Church blasts target Pakistan’s Christians
Campaigners take to the streets in protest for greater security
Fourteen people were killed and nearly 80 injured after suicide bombers in Pakistan targeted two churches last weekend, in an attack claimed by a faction of the country’s Taliban.
The churches, both in Lahore, were targeted just minutes apart from each other and were located in a majority Christian suburb of the busy eastern city.
Protestors took to the streets after the blasts and clashed with police as they caused disruption to the city, whilst some reportedly burned two people to death who were believed to have been involved in the attacks.
Over the past decade, attacks on Christians and other religious minorities in Pakistan have not been uncommon with many in the lower-represented groups demanding more protection from the government.
Many Christians claim the politicians are quick to offer their condolences yet little actually changes in the security provided to followers of their faith.
After Sunday’s attacks, witnesses said the death toll could have been higher if it was not for the actions of security guards and police assigned to protect the churches.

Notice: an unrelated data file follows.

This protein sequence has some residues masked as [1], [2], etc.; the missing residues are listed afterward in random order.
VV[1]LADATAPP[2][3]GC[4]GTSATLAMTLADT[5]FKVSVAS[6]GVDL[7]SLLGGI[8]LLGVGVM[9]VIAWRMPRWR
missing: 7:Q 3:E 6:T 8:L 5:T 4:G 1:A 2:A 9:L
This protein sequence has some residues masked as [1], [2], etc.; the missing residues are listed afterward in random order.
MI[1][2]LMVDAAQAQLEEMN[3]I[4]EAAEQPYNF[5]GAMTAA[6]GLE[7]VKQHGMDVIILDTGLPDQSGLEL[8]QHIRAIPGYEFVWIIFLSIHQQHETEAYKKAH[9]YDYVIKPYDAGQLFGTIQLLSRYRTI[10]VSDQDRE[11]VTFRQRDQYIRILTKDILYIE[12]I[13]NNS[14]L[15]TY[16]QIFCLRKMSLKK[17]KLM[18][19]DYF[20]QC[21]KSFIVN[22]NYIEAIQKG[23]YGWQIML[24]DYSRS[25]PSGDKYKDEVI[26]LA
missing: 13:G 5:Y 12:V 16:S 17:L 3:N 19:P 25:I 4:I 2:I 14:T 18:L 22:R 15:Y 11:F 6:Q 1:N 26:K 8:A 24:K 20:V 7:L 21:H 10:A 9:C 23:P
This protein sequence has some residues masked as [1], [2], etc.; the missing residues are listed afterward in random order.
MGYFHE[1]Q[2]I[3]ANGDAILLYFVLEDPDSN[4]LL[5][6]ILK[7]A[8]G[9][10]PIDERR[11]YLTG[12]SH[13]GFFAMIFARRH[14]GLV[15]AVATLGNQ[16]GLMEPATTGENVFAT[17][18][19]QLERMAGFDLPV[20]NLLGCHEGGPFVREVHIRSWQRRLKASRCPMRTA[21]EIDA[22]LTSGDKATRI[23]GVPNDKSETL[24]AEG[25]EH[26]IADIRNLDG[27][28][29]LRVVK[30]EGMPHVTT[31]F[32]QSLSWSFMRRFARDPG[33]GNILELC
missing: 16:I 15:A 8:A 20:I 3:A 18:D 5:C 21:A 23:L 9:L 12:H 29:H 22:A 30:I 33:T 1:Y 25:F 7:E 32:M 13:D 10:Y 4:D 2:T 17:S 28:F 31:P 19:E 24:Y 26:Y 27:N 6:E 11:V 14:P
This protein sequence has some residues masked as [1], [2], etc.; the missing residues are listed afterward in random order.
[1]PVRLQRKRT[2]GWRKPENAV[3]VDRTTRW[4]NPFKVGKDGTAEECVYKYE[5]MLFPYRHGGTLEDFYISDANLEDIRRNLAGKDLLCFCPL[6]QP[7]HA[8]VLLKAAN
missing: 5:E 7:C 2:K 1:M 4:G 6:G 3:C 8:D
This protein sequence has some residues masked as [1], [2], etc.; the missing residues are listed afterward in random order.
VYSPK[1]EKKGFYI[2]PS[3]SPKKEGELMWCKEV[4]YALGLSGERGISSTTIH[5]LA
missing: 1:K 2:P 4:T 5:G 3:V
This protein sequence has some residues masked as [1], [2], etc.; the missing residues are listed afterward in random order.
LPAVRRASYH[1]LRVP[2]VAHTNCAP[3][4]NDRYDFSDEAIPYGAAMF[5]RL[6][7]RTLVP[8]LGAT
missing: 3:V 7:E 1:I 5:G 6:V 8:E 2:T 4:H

One witness, Amir Masih, told Reuters: “I was sitting at a shop near the church when a blast jolted the area.
“I rushed towards the spot and saw the security guard scuffle with a man who was trying to enter the church. After failing, he blew himself up.”
Another witness, Akram Bhatti, added: “I was present outside Christ Church when I saw a young man in his early 20s wearing black clothes.
“He was stopped by the guard. The attacker exploded the suicide vest.”
The Taliban faction Jamaat-ul-Ahrar claimed responsibility for the attacks in the Punjab’s capital.
The city is generally considered peaceful compared with many other areas of Pakistan, but violence there has been increasing after the government's failed attempts to hold peace talks with the Taliban last year.